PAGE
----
Taking a disinfecting wipe to the keyhole of a doorknob isn’t going to do you much good—it's important to really scrub all high-touch surfaces. Make sure you get every available surface area, including the plate behind the knob where fingers and hands often brush against it. When cleaning remotes, make sure you don't just scrub the buttons, but the space between them as well.

3. You can use soap and water.

While products claiming to kill 99.9 percent of germs are best in this scenario, there's another option if you're having a hard time tracking down those supplies—simply mix some dish soap in water. It won’t kill organisms, but it can remove them from the surface. (And while soap and water can work for high-touch surfaces throughout the home, you shouldn't use the solution on electronics like your remote or keyboard.)

If you’re looking to kill germs, diluted bleach (four teaspoons to one quart of water) and 70 percent alcohol solutions work well. But it's important to note that bleach and other cleaners can harm certain surfaces. So be sure to do your research and make sure the product you're using won't cause any damage before you start scrubbing.

4. Take laundry precautions.

If you’re trying to be extra-vigilant about the spread of germs in the house, you should consider washing clothes at the highest possible temperature and disinfecting laundry bins. It’s also advisable to use disposable laundry bags.

5. Remove your shoes before entering the house.

This step is more preventative, but it’s a simple way to keep from tracking in contaminants. Remove your shoes before going inside and leave them near the door. It's also a good idea to clean floor surfaces with disinfecting mop cloths, but be sure anything you use is safe for the finished surface. Cleaners like bleach can discolor certain materials.

6. Don't forget to clean your car.

Even people vigilant about cleaning their home can neglect their car interior. Since you’re constantly touching virtually every surface, be sure to wipe everything down regularly, including the steering wheel and door handles. If you have a leather interior, there are auto wipes available for those surfaces. And before you go wipe down any touchscreens, be sure to check your owner’s manual to see if they require any special microfiber cloth.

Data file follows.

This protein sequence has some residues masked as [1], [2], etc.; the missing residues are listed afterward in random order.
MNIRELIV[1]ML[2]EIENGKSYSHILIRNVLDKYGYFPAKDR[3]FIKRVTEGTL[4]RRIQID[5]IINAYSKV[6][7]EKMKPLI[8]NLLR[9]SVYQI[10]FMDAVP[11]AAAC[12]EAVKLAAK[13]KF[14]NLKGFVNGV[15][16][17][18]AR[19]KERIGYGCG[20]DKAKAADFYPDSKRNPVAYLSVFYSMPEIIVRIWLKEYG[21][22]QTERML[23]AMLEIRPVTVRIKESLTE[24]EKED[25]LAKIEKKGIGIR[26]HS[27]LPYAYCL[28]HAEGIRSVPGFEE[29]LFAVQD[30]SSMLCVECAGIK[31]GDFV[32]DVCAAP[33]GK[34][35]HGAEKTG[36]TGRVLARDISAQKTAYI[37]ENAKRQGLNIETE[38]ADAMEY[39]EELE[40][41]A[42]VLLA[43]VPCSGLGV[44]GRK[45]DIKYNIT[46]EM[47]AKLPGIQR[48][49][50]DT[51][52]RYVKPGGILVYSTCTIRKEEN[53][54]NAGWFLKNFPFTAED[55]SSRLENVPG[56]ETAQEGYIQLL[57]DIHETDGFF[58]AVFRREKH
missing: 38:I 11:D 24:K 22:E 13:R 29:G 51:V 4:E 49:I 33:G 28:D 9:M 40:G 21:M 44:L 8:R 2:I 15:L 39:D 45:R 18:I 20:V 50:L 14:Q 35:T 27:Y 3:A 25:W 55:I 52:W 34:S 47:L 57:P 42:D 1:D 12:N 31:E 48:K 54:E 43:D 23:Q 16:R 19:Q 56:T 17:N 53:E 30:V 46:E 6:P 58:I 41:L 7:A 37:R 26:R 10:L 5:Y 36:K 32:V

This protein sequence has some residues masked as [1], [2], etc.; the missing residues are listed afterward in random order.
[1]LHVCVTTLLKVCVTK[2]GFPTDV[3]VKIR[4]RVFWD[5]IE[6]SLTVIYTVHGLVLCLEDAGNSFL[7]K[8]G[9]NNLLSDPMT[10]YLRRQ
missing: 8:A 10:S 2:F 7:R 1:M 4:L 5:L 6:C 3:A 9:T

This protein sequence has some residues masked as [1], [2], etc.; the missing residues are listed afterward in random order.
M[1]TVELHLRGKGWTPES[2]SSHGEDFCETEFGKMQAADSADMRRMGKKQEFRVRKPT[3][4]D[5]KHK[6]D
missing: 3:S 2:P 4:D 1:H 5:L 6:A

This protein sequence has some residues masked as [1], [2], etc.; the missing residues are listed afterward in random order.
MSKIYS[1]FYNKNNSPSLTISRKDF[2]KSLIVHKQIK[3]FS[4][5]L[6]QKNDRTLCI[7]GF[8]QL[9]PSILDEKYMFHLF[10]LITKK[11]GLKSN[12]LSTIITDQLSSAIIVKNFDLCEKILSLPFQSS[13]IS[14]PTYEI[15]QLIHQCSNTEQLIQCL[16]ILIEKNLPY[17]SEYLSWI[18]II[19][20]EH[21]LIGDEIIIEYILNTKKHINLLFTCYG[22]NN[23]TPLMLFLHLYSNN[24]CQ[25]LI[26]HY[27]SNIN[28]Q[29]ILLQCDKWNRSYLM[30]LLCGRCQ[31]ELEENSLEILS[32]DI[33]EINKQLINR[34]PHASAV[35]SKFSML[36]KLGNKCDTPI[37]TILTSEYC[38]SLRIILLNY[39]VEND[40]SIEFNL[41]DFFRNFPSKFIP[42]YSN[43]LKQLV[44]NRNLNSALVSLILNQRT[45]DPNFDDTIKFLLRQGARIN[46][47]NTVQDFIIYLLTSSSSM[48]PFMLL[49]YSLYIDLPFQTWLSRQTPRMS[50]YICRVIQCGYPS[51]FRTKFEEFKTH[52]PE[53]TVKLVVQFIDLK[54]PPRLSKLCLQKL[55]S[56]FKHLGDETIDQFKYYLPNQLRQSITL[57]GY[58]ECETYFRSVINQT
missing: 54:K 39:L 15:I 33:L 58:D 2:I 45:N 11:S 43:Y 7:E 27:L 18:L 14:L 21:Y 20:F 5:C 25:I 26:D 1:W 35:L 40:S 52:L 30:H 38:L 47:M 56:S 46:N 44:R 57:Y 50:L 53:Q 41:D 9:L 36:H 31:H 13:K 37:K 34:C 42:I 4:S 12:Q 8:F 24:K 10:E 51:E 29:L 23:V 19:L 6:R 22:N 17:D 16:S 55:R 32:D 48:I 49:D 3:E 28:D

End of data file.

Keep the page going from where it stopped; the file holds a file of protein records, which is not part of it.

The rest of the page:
7. Give your debit cards a wipe.

It’s a good idea to disinfect credit or debit cards that follow you around on shopping excursions. As with all high-touch objects, be sure to wipe them down every day.

[h/t New York Times]

The World Health Organization Is Releasing a COVID-19 App to Combat Coronavirus Misinformation

WHO MyHealth is meant to help clear up misinformation surrounding the novel coronavirus.
WHO MyHealth is meant to help clear up misinformation surrounding the novel coronavirus.
MangoStar_Studio/iStock via Getty Images

As is the case with most crises, the novel coronavirus has become a breeding ground for misinformation. Because the disease is so new, there are a lot of unanswered questions surrounding it, but that hasn't stopped people from claiming to know how to treat, prevent, and detect COVID-19. In an effort to separate fact from fiction, the World Health Organization (WHO) is launching an app dedicated to sharing what we know and don't know about the virus, 9to5Google reports.

Named WHO MyHealth, the new app is a collaboration between former Google and Microsoft employees, WHO advisors and ambassadors, and other tech and health experts. Users will be able to compare their symptoms with those linked to COVID-19 and receive public health updates specific to their location. As of now, there are plans to invite people who have been either been diagnosed with or exposed to COVID-19 to share their phone's location history to give experts a better idea of how the virus spreads.

WHO MyHealth, which is currently being built as open source, is set to roll out for Android and iOS on Monday, March 30. If you have questions about COVID-19 you need answered immediately, you can also access accurate and up-to-date information through the WHO's chatbot.

Any information regarding novel coronavirus should be met with skepticism when it can't be traced back to organizations like the WHO or the CDC—especially when it comes to supposed cures. No specific medication has been proven to treat or prevent COVID-19, so you shouldn't take advice from anyone claiming otherwise.

[h/t 9to5Google]